Sinéad McClure – Fox

McClure profile Dec 2020

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Live Encounters Poetry & Writing, Volume One, December 2020.

Sinéad McClure is a writer, radio producer, and illustrator.  She has written and co-produced 15 dramas that have aired on RTEjr Radio.  Her poetry and prose have appeared in Crossways Literary Magazine, Meat for Tea—The Valley Review, Live Encounters Poetry & Writing, Poethead, and The Ekphrastic Review. She often revisits the theme of the natural environment in her work and has a particular interest in wildlife conservation.


Each night we feed them dry kibble
frozen in blocks
big enough to fit the jaw

even though we saw what they did here,
how they silently attacked the muscovies—
ribbon-red on icy days—
How they gathered in groups
to take the chickens.
Carried them away without leaving a feather.

When we stopped keeping poultry
they still called around
waited by the back door
orange tails tickling the concrete

until we gifted a salmon head,
a chicken leg, a piece of bread
and now every evening after
they are fed
a complete mix
to keep their red coats shiny.

They don’t trust us
they still approach in parcels.
One keeps watch
as the others wind their way
through the long grass.

They still know fox haters,
corrugated people
who carry shotguns
when sheep are yeaning.
Set traps deep in the forest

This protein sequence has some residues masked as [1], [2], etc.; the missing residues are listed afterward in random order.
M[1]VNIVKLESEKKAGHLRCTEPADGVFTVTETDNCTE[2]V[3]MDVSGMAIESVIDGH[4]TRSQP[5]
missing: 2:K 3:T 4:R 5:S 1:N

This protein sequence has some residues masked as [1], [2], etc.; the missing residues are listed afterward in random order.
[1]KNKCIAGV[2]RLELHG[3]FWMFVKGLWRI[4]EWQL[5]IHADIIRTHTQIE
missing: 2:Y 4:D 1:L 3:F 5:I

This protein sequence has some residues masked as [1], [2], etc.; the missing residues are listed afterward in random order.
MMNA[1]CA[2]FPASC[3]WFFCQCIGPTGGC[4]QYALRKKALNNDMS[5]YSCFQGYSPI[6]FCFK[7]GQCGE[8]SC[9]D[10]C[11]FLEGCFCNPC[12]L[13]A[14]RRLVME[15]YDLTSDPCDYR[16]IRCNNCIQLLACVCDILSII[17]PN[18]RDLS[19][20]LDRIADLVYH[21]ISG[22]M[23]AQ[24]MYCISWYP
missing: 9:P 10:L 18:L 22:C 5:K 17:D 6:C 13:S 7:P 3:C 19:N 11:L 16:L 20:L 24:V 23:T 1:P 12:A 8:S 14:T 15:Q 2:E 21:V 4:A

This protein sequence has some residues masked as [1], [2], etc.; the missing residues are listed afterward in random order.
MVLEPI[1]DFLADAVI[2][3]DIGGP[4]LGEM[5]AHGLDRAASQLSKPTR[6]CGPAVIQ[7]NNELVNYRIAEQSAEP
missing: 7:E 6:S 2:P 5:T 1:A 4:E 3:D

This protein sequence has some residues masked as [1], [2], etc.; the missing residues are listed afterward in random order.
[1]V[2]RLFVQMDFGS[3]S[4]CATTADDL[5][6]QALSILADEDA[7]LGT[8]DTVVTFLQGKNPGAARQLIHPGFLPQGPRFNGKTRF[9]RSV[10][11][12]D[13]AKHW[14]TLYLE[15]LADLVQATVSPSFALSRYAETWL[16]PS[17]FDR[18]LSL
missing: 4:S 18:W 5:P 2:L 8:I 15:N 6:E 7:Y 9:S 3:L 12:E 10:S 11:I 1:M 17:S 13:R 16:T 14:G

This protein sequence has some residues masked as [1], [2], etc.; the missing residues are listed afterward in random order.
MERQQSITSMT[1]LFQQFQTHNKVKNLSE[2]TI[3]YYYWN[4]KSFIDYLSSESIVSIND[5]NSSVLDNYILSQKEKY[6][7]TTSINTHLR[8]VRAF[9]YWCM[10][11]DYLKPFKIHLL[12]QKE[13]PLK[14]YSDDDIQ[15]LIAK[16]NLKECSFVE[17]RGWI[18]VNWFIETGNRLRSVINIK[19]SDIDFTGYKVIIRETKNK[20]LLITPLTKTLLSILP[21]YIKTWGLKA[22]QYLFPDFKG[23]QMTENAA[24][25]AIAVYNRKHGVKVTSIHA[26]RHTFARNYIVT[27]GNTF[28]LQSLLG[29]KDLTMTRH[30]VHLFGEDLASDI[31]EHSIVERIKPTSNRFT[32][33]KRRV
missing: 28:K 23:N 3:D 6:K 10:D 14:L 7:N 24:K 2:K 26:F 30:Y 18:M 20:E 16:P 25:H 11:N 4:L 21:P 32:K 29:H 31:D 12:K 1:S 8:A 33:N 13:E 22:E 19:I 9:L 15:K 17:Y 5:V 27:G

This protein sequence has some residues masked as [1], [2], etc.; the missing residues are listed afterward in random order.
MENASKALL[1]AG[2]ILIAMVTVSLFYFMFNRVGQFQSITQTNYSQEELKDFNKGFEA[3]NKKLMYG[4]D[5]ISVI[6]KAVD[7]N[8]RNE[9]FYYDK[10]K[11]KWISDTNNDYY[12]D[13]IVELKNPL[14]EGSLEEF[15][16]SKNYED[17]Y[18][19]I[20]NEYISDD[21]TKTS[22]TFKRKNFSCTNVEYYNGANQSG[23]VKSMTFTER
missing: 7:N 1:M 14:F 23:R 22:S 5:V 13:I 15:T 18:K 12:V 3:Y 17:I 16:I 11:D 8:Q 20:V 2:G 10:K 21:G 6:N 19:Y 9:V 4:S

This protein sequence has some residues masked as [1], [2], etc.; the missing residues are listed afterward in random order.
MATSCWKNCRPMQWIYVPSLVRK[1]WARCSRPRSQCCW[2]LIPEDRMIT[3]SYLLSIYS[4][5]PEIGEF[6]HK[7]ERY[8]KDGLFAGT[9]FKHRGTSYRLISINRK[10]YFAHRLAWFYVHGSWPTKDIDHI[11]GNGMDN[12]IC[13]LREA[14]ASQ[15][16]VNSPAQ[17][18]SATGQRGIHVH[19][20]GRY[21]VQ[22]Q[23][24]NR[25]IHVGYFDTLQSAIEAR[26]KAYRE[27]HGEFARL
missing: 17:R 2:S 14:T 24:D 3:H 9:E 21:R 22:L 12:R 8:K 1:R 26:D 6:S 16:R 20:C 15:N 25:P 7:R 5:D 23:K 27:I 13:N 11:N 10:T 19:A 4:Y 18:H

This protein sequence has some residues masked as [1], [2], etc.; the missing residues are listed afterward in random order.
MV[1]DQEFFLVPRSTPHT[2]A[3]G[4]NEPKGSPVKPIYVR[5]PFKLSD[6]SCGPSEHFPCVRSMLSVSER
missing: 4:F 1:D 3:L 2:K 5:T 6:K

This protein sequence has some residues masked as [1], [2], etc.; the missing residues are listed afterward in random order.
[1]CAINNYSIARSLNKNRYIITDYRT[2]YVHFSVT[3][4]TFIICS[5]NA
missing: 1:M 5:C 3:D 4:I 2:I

with teeth sharper
than any creature’s bite.

A fox cry up here
strikes fault lines through the mist
leaves an echo hanging in the hollows.
A deep wound
we dress each day,
until it heals.


You unfold;
a feathered accordion,
one wing to cast a shadow
now straightening to meet the other.

This iron-rusted riverbed
turns the willow leaves above it
from silver coins to golden fish
you wish you could catch.

Even sticklebacks evade you
as they tease insects
from the wet feet of creeping buttercups.

Bored by the wetland
you lazily raise your wings
strike out towards the mountain
pale legs dangling beneath you.


We had webbed feet once,
and when swimming was done
we’d pitch flat stones against the tide
let them ride the waves.

We quarrelled them out.
Flat, strung boats—
our hydrofoils
to skim the dips.

You said yours would slide to Holyhead
caught by tides, carried on the sneaking current.
Echolocate with basking sharks
who’d let it ride their backs.

You said seagulls would mistake mine
for a sleeping crustacean,
bring it back, to crack against the rocks.

So I would stand taller,
throw better.
Swing my arm, angled sharp,
a javelin,
my webbed feet
clinging to shale.

© Sinéad McClure